Persimmon comes from East Asia. It has a yellowish/golden color, roundish or oval shape, and has a lot of flavor. It has a lot of healthy and beneficial nutrients like vitamins, antioxidants and more.

Its scientific name is diospyros virginiana and it originated from China, before spreading to Korea and Japan hundreds of years ago. It only came to California in the mid-19th century.

They can have multiple trunks or a lone stem. They can reach twenty-five feet in height. They flourish in moderate winter and mild summer places.

The persimmon trees are divided into two kinds: those that have astringent persimmons (before ripening) and those that have non-astringent persimmon. Astringent ones are common in Japan. It has a lot of tannins, and should not be touched until it’s fully ripe. When it has the consistency of jelly, then it can be consumed. Non-astringent fruits however, can be consumed while it has the consistency of apples. If you treat persimmons with carbon dioxide or alcohol, you can take away its astringency.

Every season, the trees bear several fruits with many different shapes, sizes, weights, and color shades. Persimmons can be consumed entirely save for the seeds and calyxes.

Some types of astringent persimmons: eureka, hachiya, saijo.

Some types of none-astringent persimmons: fuyu, izu, jiro.

There are many more though.

Persimmons’ health benefits

  • It’s a bit high in calories, around seventy per one hundred grams, but it is very low in fat content. The flesh itself has a lot of fiber. In fact, for every hundred grams of persimmon, there is more than 3.5 grams or almost ten percent of the soluble and insoluble fiber that we recommend on a daily basis.
  • It has antioxidants and a compound that works against the development of tumors. It also has qualities that help the body fight infection, inflammation and hemorrhages.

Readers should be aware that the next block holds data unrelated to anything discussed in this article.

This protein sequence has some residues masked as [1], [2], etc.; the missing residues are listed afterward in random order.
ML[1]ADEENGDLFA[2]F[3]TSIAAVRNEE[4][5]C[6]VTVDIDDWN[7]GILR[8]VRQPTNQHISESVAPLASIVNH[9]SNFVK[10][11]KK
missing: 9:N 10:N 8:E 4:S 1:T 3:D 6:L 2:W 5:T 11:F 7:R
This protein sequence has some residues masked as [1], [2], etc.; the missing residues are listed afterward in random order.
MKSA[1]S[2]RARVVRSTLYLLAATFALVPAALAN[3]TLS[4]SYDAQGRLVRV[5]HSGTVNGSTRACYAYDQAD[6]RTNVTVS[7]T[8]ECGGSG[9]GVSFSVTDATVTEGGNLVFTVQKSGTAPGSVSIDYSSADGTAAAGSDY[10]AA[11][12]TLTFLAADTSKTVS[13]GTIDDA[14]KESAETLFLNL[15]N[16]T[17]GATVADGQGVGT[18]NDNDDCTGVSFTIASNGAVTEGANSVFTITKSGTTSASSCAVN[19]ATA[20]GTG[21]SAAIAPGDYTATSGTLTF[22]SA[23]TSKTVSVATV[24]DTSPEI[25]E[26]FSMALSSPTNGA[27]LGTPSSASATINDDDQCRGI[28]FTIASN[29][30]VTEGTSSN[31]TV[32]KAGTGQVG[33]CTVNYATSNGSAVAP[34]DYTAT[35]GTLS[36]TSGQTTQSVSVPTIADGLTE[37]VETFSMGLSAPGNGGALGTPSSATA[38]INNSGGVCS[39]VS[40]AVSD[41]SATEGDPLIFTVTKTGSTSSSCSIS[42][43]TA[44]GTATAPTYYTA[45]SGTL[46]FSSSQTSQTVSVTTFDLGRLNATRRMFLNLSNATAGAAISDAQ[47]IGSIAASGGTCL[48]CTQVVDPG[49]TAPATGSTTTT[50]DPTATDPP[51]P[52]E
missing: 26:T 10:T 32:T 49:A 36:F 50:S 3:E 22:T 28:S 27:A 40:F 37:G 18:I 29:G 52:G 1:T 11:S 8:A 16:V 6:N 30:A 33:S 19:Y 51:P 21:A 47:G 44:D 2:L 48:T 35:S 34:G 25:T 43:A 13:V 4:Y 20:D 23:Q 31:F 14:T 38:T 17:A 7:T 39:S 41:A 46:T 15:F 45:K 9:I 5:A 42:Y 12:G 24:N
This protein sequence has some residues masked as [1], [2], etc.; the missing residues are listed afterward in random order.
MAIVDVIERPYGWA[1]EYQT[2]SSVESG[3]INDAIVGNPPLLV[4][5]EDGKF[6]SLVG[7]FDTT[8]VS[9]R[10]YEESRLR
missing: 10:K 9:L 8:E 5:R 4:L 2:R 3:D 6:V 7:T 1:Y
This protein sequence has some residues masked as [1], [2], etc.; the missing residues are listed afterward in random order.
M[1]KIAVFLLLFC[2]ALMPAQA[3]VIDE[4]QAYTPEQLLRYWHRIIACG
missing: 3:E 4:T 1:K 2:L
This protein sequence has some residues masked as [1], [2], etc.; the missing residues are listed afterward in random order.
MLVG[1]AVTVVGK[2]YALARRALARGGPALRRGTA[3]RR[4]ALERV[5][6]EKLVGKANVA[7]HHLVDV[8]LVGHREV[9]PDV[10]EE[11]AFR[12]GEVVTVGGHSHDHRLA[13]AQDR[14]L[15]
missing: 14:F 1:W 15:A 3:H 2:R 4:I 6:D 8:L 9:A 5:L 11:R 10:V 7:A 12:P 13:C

• Some of the antioxidants in persimmons can help delay the aging process as well as the development and effects of numerous diseases.
  • It also has carotenoids that are very good for protecting the eyes against some of the effects of aging.
  • It has a lot of vitamin C, which when taken regularly, can provide protection against infection and inflammation.
  • It has a lot of great B-complex vitamins which aid in many of our metabolic enzymatic functions.
  • Fresh and dry fruits have a lot of minerals that can help protect the body against free radicals, and produce enzymes as well as red blood cells.

How to select, and how to store

Astringent persimmons can be taken when they are hard (matured). Non-astringent persimmons can be harvested when they reach fullest color and are slightly soft.

The astringent kind can reach maturity at room temp.

Both types ought to be harvested from their trees with pruning shears, keeping the calyx intact. Also be careful of bruising the fruit. But if it will be used to dry, no need to keep the calyx intact.

In fruit stores, where persimmons are sold, choose the ones that are bright yellow-orange with not bruising or cuts. The fruits that are dried are also found in grocery stores and your nearest supermarkets. They are very similar to dried apricots.

You can store the mature, hard astringent ones in your fridge for a couple of months. The non-astringent ones however, can only last a couple of days at room temp.

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